Davenport Municipal Airport's 66-year-old runway is getting a facelift in a matter of months, but the work involves shutting the facility down for 30 days.
The concrete for runway 3/21, which runs from southwest to northeast, is being removed and replaced in a $6.5 million project scheduled for completion by Sept. 26. The runway was built in 1948 and maintained over the years through panel patching.
The runway replacement and a proposed extension of the second runway are hoped to boost economic development around the airport with the nearby Eastern Iowa Industrial Center and soon-to-be-built railroad transload facility.
Workers from McCarthy Improvement of Davenport began breaking up and removing concrete three weeks ago. Once that is completed, poor soil will be removed and the site graded. Then concrete will be poured in the three-phase project.
The key work is replacing the concrete where the two runways intersect, prompting the airport's shutdown starting June 2. The work at the intersection is scheduled to be completed ahead of the Quad-City Air Show the weekend of Aug. 9-10.
The closure does not affect Iowa National Guard operations at the airport.
On a recent visit, 1,500 feet of runway was gone and grading had begun to provide better drainage. A retention pond also has been built on the south side of the airport to help with stormwater runoff.
"They are working at a phenomenal rate," airport manager Tom Vesalga said. "We are finding more work for them because they are getting it done and moving on."
As concrete is removed, trucks arrive about every two minutes. He expects it to be the same when concrete is being poured.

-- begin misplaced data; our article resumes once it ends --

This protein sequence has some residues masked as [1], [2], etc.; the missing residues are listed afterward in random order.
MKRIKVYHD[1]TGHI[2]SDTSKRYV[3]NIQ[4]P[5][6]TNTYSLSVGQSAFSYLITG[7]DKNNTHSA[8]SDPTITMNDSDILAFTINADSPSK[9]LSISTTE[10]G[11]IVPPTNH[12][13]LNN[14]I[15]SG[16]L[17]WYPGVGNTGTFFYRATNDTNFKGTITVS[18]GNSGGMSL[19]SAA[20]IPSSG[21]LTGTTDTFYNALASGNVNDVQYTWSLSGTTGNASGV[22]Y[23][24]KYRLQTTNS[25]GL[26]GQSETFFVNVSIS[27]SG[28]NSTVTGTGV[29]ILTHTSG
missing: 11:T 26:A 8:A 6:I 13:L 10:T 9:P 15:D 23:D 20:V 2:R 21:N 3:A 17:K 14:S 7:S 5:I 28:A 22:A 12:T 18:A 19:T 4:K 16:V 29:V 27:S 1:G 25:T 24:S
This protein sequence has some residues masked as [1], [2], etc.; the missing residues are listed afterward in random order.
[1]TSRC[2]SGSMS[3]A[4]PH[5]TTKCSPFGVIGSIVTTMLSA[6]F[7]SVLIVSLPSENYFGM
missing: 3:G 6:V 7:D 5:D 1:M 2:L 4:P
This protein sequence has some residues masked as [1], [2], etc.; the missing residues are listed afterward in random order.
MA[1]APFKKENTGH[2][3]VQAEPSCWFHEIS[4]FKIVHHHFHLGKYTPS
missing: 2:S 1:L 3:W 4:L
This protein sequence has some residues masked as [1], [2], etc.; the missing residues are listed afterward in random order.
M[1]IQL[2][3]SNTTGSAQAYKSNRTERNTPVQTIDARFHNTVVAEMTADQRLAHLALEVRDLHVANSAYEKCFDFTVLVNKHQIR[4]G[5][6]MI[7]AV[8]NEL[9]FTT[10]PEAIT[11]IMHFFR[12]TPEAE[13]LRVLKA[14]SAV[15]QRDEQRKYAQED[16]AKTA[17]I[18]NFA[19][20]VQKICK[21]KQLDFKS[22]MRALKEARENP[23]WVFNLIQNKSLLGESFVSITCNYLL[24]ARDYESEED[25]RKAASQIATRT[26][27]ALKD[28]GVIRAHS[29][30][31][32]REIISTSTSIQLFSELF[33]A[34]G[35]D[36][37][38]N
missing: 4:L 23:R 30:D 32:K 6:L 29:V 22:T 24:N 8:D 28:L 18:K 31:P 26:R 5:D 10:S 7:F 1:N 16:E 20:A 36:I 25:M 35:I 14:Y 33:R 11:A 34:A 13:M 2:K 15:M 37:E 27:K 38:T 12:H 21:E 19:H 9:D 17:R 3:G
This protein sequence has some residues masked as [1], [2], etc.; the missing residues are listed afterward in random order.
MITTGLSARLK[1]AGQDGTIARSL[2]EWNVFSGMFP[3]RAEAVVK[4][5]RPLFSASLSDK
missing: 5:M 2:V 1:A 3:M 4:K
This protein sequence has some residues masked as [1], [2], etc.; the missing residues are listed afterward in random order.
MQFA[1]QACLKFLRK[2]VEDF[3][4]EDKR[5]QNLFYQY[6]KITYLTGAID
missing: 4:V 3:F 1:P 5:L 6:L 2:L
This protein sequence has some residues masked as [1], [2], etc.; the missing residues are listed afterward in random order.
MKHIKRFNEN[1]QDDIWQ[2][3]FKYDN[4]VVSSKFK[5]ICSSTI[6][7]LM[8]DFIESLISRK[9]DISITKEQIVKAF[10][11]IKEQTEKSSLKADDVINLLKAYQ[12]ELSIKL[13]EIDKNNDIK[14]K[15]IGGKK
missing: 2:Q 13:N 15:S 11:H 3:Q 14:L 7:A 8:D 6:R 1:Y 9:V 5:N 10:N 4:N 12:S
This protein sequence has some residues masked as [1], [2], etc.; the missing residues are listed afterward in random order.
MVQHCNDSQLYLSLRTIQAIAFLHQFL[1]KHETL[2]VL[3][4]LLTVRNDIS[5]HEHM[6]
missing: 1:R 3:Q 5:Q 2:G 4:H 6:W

"It is going to be a near-constant stream of trucks," the airport manager said.
The second phase is the intersection work that required Vesalga to notify 75 aircraft owners they would need to relocate for the month or stay put.
"Many have scheduled maintenance for that time," he said.
The second phase, which involves removing and replacing the intersecting concrete, doesn't bother air show director Ken Hopper, who said he has worked closely with Vesalga on the timing.
"That is the reason we moved our show back to August," Hopper said. "The city has been very good to us."
Alderman Gene Meeker, at large, who was the city council's liaison to the Airport Commission before it was disbanded, said the flurry of activity is exciting and important.
"That airport is a gem, and people don’t understand how important it is to our local community and economy," he said. "With all the development out there, it is going to be a positive for our marketing and promotion."